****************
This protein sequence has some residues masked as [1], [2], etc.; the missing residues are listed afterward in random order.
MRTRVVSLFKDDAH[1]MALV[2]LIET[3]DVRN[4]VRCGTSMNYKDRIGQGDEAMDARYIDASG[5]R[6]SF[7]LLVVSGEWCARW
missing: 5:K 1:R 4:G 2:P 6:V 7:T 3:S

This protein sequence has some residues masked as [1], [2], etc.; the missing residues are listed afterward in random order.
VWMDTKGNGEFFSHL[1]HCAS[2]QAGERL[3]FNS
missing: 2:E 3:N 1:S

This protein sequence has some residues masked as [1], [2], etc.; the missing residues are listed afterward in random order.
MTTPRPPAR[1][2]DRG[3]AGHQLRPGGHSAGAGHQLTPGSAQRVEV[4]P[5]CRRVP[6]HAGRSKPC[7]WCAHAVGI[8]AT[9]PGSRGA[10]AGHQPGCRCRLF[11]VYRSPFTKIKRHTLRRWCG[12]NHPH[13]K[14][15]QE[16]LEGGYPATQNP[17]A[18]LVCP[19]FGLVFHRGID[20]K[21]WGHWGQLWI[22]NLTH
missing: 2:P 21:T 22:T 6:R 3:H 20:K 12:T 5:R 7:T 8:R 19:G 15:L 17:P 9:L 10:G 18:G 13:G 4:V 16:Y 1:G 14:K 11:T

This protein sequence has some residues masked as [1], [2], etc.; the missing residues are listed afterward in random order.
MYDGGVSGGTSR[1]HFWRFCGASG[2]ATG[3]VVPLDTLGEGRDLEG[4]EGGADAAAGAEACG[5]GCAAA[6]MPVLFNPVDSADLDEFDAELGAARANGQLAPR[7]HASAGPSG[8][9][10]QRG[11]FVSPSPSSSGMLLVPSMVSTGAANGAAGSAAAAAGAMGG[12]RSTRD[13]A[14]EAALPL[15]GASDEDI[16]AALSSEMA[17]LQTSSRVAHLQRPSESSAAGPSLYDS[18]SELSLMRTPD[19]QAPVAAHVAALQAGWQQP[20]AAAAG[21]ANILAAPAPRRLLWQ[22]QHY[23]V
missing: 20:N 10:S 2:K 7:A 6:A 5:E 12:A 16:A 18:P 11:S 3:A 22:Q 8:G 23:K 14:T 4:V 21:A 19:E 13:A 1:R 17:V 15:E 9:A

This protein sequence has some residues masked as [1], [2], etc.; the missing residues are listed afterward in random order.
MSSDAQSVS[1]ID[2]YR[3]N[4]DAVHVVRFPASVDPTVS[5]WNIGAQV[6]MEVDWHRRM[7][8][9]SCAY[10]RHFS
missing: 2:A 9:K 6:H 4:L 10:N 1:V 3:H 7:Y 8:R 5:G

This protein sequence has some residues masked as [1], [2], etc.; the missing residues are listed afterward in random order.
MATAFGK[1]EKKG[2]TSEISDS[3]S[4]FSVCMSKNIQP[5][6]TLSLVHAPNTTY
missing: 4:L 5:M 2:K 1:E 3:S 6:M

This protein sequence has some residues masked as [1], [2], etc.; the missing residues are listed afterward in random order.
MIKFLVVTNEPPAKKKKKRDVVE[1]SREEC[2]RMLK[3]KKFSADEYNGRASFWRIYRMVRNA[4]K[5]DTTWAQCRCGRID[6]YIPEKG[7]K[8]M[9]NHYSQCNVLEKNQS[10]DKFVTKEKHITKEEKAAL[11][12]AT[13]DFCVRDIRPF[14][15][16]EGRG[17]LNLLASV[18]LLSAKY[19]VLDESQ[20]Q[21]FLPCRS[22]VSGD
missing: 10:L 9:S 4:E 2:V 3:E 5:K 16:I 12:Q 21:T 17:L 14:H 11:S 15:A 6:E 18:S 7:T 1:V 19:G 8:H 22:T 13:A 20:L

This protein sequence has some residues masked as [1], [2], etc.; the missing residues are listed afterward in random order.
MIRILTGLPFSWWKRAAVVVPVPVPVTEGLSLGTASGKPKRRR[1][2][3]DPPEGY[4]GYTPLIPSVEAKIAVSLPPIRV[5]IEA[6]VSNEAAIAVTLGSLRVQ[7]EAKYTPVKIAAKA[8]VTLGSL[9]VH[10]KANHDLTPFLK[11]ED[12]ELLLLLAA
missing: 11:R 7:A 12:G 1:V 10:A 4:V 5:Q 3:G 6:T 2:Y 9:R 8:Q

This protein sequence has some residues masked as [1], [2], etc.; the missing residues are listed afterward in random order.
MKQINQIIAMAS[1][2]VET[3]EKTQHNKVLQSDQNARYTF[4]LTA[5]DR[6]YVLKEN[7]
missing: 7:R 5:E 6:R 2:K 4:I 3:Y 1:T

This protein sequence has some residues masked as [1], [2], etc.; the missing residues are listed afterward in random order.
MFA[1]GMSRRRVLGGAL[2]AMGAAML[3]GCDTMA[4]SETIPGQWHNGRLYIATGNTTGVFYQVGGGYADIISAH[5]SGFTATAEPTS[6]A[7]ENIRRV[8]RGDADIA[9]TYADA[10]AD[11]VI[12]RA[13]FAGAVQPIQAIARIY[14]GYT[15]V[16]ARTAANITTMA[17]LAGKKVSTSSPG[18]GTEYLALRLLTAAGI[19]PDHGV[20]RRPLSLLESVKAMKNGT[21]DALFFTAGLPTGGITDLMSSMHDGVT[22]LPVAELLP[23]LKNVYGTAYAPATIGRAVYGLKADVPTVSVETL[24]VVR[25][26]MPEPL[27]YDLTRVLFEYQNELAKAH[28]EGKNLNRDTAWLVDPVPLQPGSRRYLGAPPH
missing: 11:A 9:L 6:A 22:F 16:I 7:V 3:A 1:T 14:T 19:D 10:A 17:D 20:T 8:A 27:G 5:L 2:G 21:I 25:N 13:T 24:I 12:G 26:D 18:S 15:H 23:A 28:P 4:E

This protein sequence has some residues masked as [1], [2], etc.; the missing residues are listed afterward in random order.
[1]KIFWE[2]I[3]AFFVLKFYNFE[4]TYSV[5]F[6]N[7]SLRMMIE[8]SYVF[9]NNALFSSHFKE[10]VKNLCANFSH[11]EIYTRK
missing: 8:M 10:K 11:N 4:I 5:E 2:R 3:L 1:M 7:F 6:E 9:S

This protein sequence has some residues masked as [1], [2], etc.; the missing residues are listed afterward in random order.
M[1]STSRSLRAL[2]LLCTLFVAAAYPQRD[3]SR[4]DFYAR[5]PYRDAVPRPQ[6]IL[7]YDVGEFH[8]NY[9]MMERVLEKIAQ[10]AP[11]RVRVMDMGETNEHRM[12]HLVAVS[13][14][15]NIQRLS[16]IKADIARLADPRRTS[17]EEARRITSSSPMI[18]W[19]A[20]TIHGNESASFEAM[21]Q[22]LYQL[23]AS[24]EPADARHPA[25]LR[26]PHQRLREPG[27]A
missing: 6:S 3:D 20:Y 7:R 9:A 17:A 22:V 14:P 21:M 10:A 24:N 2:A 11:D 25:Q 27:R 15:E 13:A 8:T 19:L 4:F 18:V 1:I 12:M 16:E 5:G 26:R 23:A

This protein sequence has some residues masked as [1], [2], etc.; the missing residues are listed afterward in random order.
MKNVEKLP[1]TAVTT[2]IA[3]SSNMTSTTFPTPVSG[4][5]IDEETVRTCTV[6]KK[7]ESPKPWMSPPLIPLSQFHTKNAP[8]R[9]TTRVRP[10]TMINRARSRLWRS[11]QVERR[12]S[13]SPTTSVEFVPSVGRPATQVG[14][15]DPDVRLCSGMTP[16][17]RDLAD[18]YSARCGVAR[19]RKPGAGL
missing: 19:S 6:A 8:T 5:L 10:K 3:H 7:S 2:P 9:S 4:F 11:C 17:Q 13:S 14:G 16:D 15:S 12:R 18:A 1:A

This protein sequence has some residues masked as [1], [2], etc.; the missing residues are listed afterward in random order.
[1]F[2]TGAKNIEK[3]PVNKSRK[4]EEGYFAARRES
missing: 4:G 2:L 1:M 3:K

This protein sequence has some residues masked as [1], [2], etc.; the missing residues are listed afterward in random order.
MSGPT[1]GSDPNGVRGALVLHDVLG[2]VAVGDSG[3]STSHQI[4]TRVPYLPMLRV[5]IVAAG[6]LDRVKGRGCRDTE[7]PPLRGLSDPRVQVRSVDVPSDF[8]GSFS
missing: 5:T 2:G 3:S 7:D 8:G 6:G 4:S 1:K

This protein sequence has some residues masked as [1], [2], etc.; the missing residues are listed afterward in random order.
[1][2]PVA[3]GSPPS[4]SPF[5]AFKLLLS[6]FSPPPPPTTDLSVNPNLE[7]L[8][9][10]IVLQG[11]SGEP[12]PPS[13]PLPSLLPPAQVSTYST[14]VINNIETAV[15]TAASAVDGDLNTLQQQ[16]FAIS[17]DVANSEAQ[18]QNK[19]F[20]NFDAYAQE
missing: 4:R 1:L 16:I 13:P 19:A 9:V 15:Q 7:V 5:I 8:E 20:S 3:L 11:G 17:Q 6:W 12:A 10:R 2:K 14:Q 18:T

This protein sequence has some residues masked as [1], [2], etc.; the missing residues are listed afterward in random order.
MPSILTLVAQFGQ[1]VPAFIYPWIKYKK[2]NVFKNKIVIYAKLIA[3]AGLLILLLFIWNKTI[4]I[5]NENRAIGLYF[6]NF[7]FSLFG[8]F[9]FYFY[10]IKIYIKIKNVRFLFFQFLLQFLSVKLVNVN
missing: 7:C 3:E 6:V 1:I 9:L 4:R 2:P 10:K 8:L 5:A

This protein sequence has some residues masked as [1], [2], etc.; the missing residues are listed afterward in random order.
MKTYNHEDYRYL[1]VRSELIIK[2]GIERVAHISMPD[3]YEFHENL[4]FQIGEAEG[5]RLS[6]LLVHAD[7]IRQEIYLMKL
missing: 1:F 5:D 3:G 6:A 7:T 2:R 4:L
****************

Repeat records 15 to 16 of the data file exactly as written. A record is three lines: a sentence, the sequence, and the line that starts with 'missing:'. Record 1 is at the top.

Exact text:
This protein sequence has some residues masked as [1], [2], etc.; the missing residues are listed afterward in random order.
MSGPT[1]GSDPNGVRGALVLHDVLG[2]VAVGDSG[3]STSHQI[4]TRVPYLPMLRV[5]IVAAG[6]LDRVKGRGCRDTE[7]PPLRGLSDPRVQVRSVDVPSDF[8]GSFS
missing: 5:T 2:G 3:S 7:D 8:G 6:G 4:S 1:K

This protein sequence has some residues masked as [1], [2], etc.; the missing residues are listed afterward in random order.
[1][2]PVA[3]GSPPS[4]SPF[5]AFKLLLS[6]FSPPPPPTTDLSVNPNLE[7]L[8][9][10]IVLQG[11]SGEP[12]PPS[13]PLPSLLPPAQVSTYST[14]VINNIETAV[15]TAASAVDGDLNTLQQQ[16]FAIS[17]DVANSEAQ[18]QNK[19]F[20]NFDAYAQE
missing: 4:R 1:L 16:I 13:P 19:A 9:V 15:Q 7:V 5:I 8:E 20:S 3:L 11:G 17:Q 6:W 12:A 10:R 2:K 14:Q 18:T